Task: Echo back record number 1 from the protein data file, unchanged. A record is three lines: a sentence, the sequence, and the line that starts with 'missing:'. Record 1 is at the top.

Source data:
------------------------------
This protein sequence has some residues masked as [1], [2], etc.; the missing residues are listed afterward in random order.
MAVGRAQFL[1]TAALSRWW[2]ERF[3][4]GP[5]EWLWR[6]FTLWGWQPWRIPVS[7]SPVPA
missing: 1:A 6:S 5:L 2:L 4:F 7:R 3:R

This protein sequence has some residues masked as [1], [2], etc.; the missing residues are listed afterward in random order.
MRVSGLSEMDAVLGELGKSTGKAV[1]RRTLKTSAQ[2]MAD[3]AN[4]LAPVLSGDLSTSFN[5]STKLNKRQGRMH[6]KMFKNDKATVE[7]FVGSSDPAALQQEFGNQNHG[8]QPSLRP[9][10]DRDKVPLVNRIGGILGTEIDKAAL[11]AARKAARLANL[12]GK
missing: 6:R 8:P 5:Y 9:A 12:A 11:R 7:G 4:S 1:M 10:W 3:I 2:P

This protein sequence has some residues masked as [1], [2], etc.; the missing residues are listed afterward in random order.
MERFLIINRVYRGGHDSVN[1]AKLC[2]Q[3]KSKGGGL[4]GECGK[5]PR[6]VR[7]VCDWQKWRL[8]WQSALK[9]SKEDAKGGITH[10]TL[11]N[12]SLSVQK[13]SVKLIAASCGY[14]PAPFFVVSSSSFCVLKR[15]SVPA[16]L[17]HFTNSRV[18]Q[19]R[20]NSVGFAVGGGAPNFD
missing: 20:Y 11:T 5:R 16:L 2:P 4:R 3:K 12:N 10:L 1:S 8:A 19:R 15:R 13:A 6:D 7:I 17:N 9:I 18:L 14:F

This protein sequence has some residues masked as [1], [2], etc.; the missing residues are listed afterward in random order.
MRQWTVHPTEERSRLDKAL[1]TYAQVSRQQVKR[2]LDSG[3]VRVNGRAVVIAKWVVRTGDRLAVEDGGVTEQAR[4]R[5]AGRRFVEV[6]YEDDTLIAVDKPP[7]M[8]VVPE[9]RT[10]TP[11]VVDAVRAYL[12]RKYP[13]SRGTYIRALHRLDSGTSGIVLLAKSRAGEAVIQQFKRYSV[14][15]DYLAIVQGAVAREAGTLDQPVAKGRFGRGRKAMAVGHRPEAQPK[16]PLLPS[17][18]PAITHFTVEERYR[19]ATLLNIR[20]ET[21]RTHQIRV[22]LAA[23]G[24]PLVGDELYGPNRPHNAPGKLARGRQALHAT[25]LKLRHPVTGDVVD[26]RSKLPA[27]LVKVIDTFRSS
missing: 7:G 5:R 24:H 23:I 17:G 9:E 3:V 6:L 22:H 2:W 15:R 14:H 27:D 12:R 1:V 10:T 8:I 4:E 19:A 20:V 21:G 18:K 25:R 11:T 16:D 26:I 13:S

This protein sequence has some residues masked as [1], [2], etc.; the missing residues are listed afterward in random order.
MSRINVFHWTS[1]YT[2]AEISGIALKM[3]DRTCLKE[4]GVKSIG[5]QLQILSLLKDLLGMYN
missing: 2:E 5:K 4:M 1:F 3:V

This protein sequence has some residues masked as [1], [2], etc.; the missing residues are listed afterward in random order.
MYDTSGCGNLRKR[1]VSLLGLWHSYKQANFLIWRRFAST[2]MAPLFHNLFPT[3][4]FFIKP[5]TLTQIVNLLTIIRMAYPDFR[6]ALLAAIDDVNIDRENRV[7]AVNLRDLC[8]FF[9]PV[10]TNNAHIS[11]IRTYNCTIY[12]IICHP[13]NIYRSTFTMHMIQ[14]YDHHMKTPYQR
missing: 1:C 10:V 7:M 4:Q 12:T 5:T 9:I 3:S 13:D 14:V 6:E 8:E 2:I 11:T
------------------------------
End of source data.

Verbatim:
This protein sequence has some residues masked as [1], [2], etc.; the missing residues are listed afterward in random order.
MAVGRAQFL[1]TAALSRWW[2]ERF[3][4]GP[5]EWLWR[6]FTLWGWQPWRIPVS[7]SPVPA
missing: 1:A 6:S 5:L 2:L 4:F 7:R 3:R